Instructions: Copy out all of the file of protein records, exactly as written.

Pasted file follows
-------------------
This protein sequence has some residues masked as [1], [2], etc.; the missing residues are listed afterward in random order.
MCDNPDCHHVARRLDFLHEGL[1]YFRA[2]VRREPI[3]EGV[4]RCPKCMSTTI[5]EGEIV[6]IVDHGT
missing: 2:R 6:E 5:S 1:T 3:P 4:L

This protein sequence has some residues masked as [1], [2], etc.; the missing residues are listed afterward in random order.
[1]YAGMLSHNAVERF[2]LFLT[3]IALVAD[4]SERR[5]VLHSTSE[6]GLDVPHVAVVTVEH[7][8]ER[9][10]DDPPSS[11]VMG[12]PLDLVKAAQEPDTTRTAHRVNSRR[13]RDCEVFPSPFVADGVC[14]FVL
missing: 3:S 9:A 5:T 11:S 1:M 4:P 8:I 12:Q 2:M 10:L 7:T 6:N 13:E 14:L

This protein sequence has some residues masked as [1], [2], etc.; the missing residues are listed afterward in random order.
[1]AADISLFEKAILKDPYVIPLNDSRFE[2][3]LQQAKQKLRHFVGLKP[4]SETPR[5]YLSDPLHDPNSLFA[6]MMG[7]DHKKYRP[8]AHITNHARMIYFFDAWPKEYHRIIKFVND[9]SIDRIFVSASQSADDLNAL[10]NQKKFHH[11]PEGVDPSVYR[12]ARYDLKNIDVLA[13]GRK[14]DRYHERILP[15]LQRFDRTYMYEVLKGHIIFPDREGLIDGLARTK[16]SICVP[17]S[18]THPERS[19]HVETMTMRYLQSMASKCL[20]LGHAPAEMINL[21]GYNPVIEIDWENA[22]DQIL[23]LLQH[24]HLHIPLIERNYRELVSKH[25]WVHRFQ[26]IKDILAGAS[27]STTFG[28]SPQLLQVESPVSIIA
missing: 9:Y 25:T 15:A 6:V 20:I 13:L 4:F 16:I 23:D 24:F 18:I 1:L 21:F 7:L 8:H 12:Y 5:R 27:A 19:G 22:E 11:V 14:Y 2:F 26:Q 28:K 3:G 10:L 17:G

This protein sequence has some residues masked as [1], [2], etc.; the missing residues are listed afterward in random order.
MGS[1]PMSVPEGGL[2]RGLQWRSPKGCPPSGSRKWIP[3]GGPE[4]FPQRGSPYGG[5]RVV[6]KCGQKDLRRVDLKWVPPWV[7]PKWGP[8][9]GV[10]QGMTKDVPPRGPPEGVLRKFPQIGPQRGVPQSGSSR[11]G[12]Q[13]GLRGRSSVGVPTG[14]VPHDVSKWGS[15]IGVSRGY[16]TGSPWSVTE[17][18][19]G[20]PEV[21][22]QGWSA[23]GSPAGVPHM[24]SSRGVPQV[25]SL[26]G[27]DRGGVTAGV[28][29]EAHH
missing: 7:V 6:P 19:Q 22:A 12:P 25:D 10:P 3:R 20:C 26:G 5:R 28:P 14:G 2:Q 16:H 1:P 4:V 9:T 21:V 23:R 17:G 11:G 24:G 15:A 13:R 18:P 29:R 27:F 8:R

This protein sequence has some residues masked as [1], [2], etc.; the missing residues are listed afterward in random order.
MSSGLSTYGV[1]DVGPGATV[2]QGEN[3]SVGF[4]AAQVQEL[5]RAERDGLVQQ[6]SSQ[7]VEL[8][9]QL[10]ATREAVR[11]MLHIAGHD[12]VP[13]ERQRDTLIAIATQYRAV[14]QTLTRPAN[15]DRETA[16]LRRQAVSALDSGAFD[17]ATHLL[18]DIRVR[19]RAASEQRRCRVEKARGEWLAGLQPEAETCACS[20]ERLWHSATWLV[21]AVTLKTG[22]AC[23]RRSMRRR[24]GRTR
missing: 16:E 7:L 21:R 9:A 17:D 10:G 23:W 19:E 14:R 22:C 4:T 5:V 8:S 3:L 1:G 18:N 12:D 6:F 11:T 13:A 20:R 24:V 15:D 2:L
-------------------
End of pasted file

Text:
This protein sequence has some residues masked as [1], [2], etc.; the missing residues are listed afterward in random order.
MCDNPDCHHVARRLDFLHEGL[1]YFRA[2]VRREPI[3]EGV[4]RCPKCMSTTI[5]EGEIV[6]IVDHGT
missing: 2:R 6:E 5:S 1:T 3:P 4:L

This protein sequence has some residues masked as [1], [2], etc.; the missing residues are listed afterward in random order.
[1]YAGMLSHNAVERF[2]LFLT[3]IALVAD[4]SERR[5]VLHSTSE[6]GLDVPHVAVVTVEH[7][8]ER[9][10]DDPPSS[11]VMG[12]PLDLVKAAQEPDTTRTAHRVNSRR[13]RDCEVFPSPFVADGVC[14]FVL
missing: 3:S 9:A 5:T 11:S 1:M 4:P 8:I 12:Q 2:M 10:L 7:T 6:N 13:E 14:L

This protein sequence has some residues masked as [1], [2], etc.; the missing residues are listed afterward in random order.
[1]AADISLFEKAILKDPYVIPLNDSRFE[2][3]LQQAKQKLRHFVGLKP[4]SETPR[5]YLSDPLHDPNSLFA[6]MMG[7]DHKKYRP[8]AHITNHARMIYFFDAWPKEYHRIIKFVND[9]SIDRIFVSASQSADDLNAL[10]NQKKFHH[11]PEGVDPSVYR[12]ARYDLKNIDVLA[13]GRK[14]DRYHERILP[15]LQRFDRTYMYEVLKGHIIFPDREGLIDGLARTK[16]SICVP[17]S[18]THPERS[19]HVETMTMRYLQSMASKCL[20]LGHAPAEMINL[21]GYNPVIEIDWENA[22]DQIL[23]LLQH[24]HLHIPLIERNYRELVSKH[25]WVHRFQ[26]IKDILAGAS[27]STTFG[28]SPQLLQVESPVSIIA
missing: 9:Y 25:T 15:A 6:V 20:I 13:L 4:F 16:I 23:D 24:F 18:I 1:L 21:F 7:L 8:H 12:Y 5:R 27:A 19:G 22:E 11:V 14:Y 2:F 26:Q 28:K 3:G 10:L 17:G

This protein sequence has some residues masked as [1], [2], etc.; the missing residues are listed afterward in random order.
MGS[1]PMSVPEGGL[2]RGLQWRSPKGCPPSGSRKWIP[3]GGPE[4]FPQRGSPYGG[5]RVV[6]KCGQKDLRRVDLKWVPPWV[7]PKWGP[8][9]GV[10]QGMTKDVPPRGPPEGVLRKFPQIGPQRGVPQSGSSR[11]G[12]Q[13]GLRGRSSVGVPTG[14]VPHDVSKWGS[15]IGVSRGY[16]TGSPWSVTE[17][18][19]G[20]PEV[21][22]QGWSA[23]GSPAGVPHM[24]SSRGVPQV[25]SL[26]G[27]DRGGVTAGV[28][29]EAHH
missing: 7:V 6:P 19:Q 22:A 12:P 25:D 10:P 3:R 20:C 26:G 5:R 28:P 14:G 2:Q 16:H 1:P 4:V 9:T 21:V 23:R 17:G 11:G 24:G 15:A 13:R 18:P 29:R 27:F 8:R

This protein sequence has some residues masked as [1], [2], etc.; the missing residues are listed afterward in random order.
MSSGLSTYGV[1]DVGPGATV[2]QGEN[3]SVGF[4]AAQVQEL[5]RAERDGLVQQ[6]SSQ[7]VEL[8][9]QL[10]ATREAVR[11]MLHIAGHD[12]VP[13]ERQRDTLIAIATQYRAV[14]QTLTRPAN[15]DRETA[16]LRRQAVSALDSGAFD[17]ATHLL[18]DIRVR[19]RAASEQRRCRVEKARGEWLAGLQPEAETCACS[20]ERLWHSATWLV[21]AVTLKTG[22]AC[23]RRSMRRR[24]GRTR
missing: 16:E 7:L 21:R 9:A 17:D 10:G 23:W 19:E 14:R 22:C 4:T 5:V 8:S 3:L 1:G 18:N 12:D 6:F 11:T 13:A 20:R 24:V 15:D 2:L